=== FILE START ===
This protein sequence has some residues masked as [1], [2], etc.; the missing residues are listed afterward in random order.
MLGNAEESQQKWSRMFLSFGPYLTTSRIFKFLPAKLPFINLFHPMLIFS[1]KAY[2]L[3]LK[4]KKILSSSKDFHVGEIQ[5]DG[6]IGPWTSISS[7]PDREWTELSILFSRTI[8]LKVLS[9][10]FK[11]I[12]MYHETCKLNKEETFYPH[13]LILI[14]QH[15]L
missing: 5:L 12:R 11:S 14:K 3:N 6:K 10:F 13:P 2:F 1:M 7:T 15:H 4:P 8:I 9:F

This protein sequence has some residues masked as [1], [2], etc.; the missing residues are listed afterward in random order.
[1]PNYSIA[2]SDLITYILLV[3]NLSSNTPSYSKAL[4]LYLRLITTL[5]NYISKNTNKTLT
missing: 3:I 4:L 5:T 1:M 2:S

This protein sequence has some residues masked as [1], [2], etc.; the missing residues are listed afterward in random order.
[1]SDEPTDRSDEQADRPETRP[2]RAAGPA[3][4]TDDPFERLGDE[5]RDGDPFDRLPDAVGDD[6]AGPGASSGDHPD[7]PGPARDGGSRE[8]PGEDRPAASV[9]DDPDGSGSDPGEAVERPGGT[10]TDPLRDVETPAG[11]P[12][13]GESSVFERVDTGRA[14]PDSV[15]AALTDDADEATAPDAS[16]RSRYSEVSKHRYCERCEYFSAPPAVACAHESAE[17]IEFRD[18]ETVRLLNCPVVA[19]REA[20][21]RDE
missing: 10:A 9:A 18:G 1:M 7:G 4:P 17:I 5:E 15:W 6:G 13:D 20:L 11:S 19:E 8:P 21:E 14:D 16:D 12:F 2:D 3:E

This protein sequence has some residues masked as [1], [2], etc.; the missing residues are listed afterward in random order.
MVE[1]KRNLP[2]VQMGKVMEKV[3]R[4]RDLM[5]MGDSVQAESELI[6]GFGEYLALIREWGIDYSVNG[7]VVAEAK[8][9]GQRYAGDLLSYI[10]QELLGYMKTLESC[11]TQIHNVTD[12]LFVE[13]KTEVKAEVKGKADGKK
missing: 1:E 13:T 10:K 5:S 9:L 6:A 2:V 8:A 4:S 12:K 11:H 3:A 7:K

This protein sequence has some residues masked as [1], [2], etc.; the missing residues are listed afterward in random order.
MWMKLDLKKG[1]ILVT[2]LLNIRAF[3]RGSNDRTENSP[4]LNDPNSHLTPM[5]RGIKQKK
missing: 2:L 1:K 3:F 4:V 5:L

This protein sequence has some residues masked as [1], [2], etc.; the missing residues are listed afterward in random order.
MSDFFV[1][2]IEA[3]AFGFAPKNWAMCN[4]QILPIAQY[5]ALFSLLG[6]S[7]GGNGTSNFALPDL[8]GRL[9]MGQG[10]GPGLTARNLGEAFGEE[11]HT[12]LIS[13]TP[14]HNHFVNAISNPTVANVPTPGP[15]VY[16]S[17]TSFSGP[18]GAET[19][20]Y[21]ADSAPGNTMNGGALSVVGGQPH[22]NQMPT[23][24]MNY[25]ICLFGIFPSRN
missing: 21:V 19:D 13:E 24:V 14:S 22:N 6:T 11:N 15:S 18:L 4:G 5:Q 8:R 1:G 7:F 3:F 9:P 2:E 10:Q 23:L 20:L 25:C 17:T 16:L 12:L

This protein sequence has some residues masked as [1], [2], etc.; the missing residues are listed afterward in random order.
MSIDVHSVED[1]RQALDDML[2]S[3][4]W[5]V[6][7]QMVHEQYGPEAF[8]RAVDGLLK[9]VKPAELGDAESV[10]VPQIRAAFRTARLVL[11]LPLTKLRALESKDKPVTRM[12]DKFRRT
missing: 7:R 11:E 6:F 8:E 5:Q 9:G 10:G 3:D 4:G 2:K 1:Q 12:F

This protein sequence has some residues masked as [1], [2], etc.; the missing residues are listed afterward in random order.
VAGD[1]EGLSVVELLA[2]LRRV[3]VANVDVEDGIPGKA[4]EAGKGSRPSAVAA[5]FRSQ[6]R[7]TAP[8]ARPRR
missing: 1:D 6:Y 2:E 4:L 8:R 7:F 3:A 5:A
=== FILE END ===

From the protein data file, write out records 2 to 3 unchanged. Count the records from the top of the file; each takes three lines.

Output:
This protein sequence has some residues masked as [1], [2], etc.; the missing residues are listed afterward in random order.
[1]PNYSIA[2]SDLITYILLV[3]NLSSNTPSYSKAL[4]LYLRLITTL[5]NYISKNTNKTLT
missing: 3:I 4:L 5:T 1:M 2:S

This protein sequence has some residues masked as [1], [2], etc.; the missing residues are listed afterward in random order.
[1]SDEPTDRSDEQADRPETRP[2]RAAGPA[3][4]TDDPFERLGDE[5]RDGDPFDRLPDAVGDD[6]AGPGASSGDHPD[7]PGPARDGGSRE[8]PGEDRPAASV[9]DDPDGSGSDPGEAVERPGGT[10]TDPLRDVETPAG[11]P[12][13]GESSVFERVDTGRA[14]PDSV[15]AALTDDADEATAPDAS[16]RSRYSEVSKHRYCERCEYFSAPPAVACAHESAE[17]IEFRD[18]ETVRLLNCPVVA[19]REA[20][21]RDE
missing: 10:A 9:A 18:G 1:M 7:G 4:P 17:I 5:E 15:W 6:G 13:D 20:L 11:S 19:E 8:P 21:E 14:D 16:D 12:F 2:D 3:E